Information on Bequeathing a Body

THESE POLICIES ARE SUBJECT TO CHANGE AT ANYTIME

To bequeath your body to the University of Kansas you must complete the Certificate for Bequeathing My Body to the Kansas University School of Medicine form and return the signed original to the Department of Anatomy & Cell Biology. Make and retain copies of the signed original for your personal records and give a copy to your lawyer, physician, caregiver, or other significant person. We ask that you carefully consider your decision to donate, keeping in mind the wishes and emotions of loved ones. Completion of the "Release by Next of Kin" subsection is not required, but will confirm your families dedication to your unselfish contribution to medicine. After receiving your bequeathal form, the University will mail you a letter confirming your intentions and a wallet-sized donor identification card.

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What is the Willed Body Program?

The state of Kansas, as have all other states in the United States of America, has adopted what is known as the “Uniform Anatomical Gift Act”. This legislative action sets forth the legal guidelines whereby the University of Kansas School of Medicine may obtain the remains of those individuals interested in contributing to the advancement of medicine. Our Willed Body Program is vital to the education and research that will insure continued quality health care for future generations. We rely strictly upon the unselfish wishes of donors and their families.

What kind of studies will be performed on my remains?

The University of Kansas is responsible for training the next generation of physicians and Allied Health Care professionals who will provide needed health care. Part of this education involves the teaching of human structure and function. Donors to our program become the young medical students’ first patients. In an atmosphere of respect and appreciation, students learn the many thousand intricacies that make the human body function. They also learn that each patient is different and that each new patient will, in turn, teach them for the remainder of their careers. The Program also supports research and training in various surgical departments. Many patients at our Medical Center have benefited from procedures that would have been impossible to develop without the noble contributions of our donors. We participate in a loan program with other medical schools. Should our Willed Body Program fail to fulfill our needs, other medical schools provide human remains from their donor pools. Conversely, should our donations surpass our needs, we assist other schools. The loan program does not affect any other provisions of the Willed Body Program; all donations are used strictly for professional health sciences education and research. The loan program also reduces the chance that a student will encounter a loved one or an acquaintance. All donations loaned to other institutions are returned to our school for cremation or in the form of cremains.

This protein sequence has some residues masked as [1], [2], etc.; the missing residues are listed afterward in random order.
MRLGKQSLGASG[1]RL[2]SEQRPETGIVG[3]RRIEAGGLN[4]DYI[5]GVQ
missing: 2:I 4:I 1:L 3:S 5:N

How long do the studies normally take?

The studies may take from 2 weeks to 2 years. On rare occasions, a body cannot be utilized due to unexpected problems that prohibit proper embalming, and it will be immediately cremated. The cremains will be returned or scheduled for burial.

Can family members receive a report on the results of the studies/research?

The answer is NO. For legal reasons, no reports are generated.

What happens to the remains after the studies have been completed?